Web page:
Network Security, Security Strategy, Plan, Budget

ISACA programme aims to attract more women into technology professions

For some time women have been underrepresented in technology, but a new programme seeks to change that by connecting women in technology.

ISACA's Connecting Women Leaders in Technology programme will offer a robust platform to attract more women into technology professions, provide support tools to help advance and sustain women's careers, and deliver educational opportunities to gain skills and increase knowledge to further enhance women's leadership in the global technology workforce.

“The empowerment of women within the global technology workforce is critical to sustaining, growing and advancing our profession. Connecting Women Leaders in Technology will engage female professionals in the key areas of education, awareness and advocacy,” said Jo Stewart-Rattray, director of information security and IT assurance at BRM Holdich, Australia.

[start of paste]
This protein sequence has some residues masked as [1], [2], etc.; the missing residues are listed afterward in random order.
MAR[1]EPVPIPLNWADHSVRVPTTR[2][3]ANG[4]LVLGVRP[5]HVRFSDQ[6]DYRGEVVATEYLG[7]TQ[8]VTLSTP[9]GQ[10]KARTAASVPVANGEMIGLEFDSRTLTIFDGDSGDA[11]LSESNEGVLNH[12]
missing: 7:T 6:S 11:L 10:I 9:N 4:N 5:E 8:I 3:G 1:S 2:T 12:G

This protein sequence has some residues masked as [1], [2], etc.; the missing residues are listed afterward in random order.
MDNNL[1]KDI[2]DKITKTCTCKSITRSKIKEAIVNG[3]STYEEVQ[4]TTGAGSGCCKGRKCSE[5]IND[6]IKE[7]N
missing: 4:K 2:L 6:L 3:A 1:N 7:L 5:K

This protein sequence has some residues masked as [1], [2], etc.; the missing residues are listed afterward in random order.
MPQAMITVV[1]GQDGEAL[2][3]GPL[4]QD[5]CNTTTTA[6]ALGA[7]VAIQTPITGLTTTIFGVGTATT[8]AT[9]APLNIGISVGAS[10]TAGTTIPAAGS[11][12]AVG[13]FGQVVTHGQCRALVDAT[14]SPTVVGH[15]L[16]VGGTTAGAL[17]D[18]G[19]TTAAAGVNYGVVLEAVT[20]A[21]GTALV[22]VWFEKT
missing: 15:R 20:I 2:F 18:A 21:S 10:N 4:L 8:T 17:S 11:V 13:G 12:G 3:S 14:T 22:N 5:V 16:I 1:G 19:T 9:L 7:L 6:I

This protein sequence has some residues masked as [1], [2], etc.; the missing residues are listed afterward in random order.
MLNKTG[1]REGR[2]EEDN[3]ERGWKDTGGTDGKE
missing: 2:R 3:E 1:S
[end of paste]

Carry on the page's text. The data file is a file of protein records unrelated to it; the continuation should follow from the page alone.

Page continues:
CREST recently reported that only 10 percent of the global cyber-security workforce is made up of women. Furthermore, Deloitte Global projects that by the end of 2016, less than 25 percent of IT jobs in developed countries will be held by women.

“The underrepresentation of women in tech impacts the entire profession,” said Christos Dimitriadis, chair of the Board of Directors for ISACA.

The programme aims to engage both men and women to drive awareness, help address the issue, and provide resources that enable women to grow as leaders. 

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